I spent a fair amount of time in a training role during my career. I performed that function well and received frequent acknowledgment from those who I trained.

One of my roles was to support a newly-changed business process by fielding questions on the floor on an as-needed basis. I made a special effort to never make any questioner feel like they were a burden, even if they’ve asked this same question four times in the last two weeks!

I told myself that when the knowledge was firmly and finally grasped, they would stop asking that question and everyone would benefit. I think this was a wise tactic that produced tangible results with a minimum of friction. It just required me to be patient and look beyond the immediate circumstance.

A pinned glossary post, @DrBB, would help but does not replace the tone and tenor created by kindness and the over-riding mission of TuD: no one with diabetes should ever feel alone.


#34

There’s an HTML tag for acronyms nad abbreviations that allows you to hover the mouse over something and have it spelled out. HTML tags don’t seem to work within Dicsourse posts, though. And of course not everyone knows HTML. I’m just thinking of possibilities.


#35

I agree one hundred per cent with the need for clarity – everywhere!

About two months ago, I found this site and began my search for answers to just one or two questions I had — about life as a Bad long-time Type 1 who is trying to become a Good self-managing Low Carber.

I did find a few good tips and helpful comments (and for these I’m grateful for this community!); and about three or four weeks ago, I finally decided to join the discussion and ask for suggestions and/or wisdom. But I haven’t yet. First, because I’ve felt so ??? intimidated / nervous / hopeless ??? — about communicating my questions precisely, so that they won’t be misunderstood. And second, because the more I’ve searched (and sometimes waded) through the discussions for answers to my particular concerns, the more confused I’ve become.

For example, “My woe is fantastic, these days!”

I know that the responsibility is mine, alone, for making myself – and therefore my writing – understood, correctly; but for the like-minded, I’d like to share a pretty good rule I learned while attending technical editing school: For abbreviations, acronyms, foreign words, and jargon in general, parenthesize the term’s definition on first use.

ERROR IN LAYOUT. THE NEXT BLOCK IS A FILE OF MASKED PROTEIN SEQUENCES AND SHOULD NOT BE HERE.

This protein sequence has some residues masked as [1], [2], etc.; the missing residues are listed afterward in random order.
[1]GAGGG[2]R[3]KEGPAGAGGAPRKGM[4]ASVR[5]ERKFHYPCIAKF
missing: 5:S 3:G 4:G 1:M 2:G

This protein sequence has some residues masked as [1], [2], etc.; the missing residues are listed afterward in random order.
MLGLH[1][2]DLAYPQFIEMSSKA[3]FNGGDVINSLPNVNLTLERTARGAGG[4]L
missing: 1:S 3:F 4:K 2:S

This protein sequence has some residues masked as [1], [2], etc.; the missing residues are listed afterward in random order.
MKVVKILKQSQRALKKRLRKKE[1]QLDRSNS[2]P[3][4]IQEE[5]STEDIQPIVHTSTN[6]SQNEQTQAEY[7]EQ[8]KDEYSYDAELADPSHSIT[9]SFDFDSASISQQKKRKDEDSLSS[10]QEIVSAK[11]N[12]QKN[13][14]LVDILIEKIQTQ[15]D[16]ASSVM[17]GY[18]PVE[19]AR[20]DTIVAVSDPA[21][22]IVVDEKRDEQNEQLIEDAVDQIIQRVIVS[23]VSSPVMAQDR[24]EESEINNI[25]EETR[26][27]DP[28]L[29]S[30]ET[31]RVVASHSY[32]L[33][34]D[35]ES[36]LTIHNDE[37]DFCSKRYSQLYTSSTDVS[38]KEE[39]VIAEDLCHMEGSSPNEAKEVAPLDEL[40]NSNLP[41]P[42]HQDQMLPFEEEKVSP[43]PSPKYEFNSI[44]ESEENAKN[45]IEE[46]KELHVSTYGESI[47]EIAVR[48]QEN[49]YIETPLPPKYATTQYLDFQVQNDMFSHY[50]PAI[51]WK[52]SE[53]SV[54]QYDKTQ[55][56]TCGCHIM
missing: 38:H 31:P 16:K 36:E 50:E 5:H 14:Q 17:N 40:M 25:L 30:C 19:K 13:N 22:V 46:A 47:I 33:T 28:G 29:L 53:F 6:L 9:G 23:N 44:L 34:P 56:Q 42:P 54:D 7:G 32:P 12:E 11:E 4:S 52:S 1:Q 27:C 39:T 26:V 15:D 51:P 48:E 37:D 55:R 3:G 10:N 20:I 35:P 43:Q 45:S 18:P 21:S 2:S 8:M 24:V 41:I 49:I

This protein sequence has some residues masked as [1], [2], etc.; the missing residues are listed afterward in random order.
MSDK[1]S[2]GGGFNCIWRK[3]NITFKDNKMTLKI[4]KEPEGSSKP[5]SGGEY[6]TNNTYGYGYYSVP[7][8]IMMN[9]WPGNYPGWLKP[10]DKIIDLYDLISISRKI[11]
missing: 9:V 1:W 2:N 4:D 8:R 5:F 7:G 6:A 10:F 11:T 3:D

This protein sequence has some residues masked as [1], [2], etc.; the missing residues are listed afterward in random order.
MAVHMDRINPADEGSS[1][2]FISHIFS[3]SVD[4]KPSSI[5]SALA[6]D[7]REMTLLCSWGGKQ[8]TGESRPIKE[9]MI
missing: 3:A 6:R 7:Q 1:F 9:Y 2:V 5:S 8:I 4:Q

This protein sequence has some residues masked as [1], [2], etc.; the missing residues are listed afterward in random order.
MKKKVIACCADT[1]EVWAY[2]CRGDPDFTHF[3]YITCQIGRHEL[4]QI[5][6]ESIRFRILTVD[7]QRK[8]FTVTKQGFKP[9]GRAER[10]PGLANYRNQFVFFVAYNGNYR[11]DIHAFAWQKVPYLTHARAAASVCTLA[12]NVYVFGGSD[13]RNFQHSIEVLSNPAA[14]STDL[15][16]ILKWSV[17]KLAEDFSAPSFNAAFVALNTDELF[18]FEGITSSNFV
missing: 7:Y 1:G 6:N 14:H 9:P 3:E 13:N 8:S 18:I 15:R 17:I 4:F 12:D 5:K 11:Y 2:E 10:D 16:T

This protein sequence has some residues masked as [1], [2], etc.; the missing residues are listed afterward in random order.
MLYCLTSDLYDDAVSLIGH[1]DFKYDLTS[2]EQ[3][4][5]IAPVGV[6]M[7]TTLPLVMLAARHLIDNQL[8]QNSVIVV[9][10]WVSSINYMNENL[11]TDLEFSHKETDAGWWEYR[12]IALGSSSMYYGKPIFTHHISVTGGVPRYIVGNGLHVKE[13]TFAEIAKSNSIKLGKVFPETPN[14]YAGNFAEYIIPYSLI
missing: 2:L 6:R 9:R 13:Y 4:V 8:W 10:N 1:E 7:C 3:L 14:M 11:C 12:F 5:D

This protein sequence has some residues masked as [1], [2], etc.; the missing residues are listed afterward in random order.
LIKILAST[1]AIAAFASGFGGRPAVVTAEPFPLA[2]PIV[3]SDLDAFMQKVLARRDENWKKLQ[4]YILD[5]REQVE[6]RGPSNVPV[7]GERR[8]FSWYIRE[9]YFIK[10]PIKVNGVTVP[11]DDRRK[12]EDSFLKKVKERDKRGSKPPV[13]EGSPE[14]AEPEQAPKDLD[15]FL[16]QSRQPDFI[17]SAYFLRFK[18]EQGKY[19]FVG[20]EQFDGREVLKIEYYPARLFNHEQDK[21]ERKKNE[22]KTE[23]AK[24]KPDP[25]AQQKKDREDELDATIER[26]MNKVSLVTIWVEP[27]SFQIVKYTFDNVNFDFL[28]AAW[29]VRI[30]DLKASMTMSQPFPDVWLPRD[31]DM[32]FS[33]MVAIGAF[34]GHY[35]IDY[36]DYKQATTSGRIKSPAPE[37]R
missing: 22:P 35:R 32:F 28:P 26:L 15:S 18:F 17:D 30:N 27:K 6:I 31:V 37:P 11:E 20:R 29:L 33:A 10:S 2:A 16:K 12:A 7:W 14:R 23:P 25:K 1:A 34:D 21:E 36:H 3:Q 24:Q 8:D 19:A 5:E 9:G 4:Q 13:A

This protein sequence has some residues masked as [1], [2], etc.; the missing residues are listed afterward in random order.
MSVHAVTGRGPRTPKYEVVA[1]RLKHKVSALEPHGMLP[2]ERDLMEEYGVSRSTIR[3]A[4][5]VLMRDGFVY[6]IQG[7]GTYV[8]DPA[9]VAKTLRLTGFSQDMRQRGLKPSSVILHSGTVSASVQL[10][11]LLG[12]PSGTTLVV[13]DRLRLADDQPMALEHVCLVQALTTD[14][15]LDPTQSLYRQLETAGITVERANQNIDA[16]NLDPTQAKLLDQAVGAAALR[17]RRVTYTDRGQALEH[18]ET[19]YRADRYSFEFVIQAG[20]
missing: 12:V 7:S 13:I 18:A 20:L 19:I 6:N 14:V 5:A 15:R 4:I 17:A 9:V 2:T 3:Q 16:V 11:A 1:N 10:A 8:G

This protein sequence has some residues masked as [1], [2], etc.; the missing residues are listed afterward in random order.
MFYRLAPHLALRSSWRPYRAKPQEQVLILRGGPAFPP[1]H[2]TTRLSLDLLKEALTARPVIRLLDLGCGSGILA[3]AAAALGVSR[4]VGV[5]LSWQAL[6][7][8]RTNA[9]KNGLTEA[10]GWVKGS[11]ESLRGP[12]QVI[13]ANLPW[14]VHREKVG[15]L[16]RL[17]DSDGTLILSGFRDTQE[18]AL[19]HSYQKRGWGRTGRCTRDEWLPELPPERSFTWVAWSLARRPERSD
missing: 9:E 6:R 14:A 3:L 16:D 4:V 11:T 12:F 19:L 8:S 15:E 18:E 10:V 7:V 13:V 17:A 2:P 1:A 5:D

For example, “My woe (way of eating) is fantastic, these days! When I was young and foolish, my woe was horrible; but now that I’m older and wiser, my woe is right on track.”

(Of course, this example is far from the only type of miscommunication that can occur.)

Anyway, I didn’t want my very first post to drone on and on. (LOL — the way it seems to have done); but Terry4, your post hit so close to home, and I just wanted to say thank you for this! In my case, you’re right — I Was looking for a literal lifeline! And if/when I start asking my now multiple questions, I will try my best to be crystal clear.

PS: I think Jen’s suggestion re: finding some way to implement the HTML abbreviation tag is a great one!


#36

Starting out ~months ago the acronyms made it hard to follow some discussions. I’ve learned many of them but constantly run into new ones I don’t know.


#37

Hi @Gloria7 -

I can appreciate the apprehension you feel about posting something and being misunderstood, but I hope you (post) soon.

I’ve always reminded myself to make a special effort to take extra time and effort to clarify my posts for anyone I know isn’t a regular. There are dozens of others here who I know are like-minded.

I read through some of the acronyms I’ve seen on this thread and to be honest, several of them I don’t have the slightest clue what they mean. And I’ve been a diabetic for 55 years.

Read over lots of the recent posts and you’ll get a good idea who you might be more comfortable starting a conversation with, or you can always click on their user name and send them a PM (private message).

Hope to hear from you soon -
Jim


#38

Thanks for the nice welcome, Jim! And I will post soon!


#39

Welcome to TuDiabetes, @Gloria7! I’m hoping you post any questions you may have. I’ve found this community to be a great asset when dealing with diabetes. We’re happy you’re here and hope you feel comfortable enough to ask your questions.


#40

I still don’t know what some of the shortcuts are :joy_cat:I find typing on my tablet to be such a pain and siri is often a mess. so any way of reducing the typing is ok by me.


#41

Night I suggest reading “Pumping Insulin” which discusses these terms or acronyms and many other terms in relatively simple terms?


#42

IMO, anyone going on a pump should read Pumping Insulin. That should be “required” reading. My doc back in 96 wanted me to go into the hospital for a few days for starting on a pump. I thought that was ridiculous and talked him out of it after demonstrating my knowledge of pumping concepts prior to getting my first pump (506). My pump-start went well thanks to his suggestions and the info in Pumping Insulin.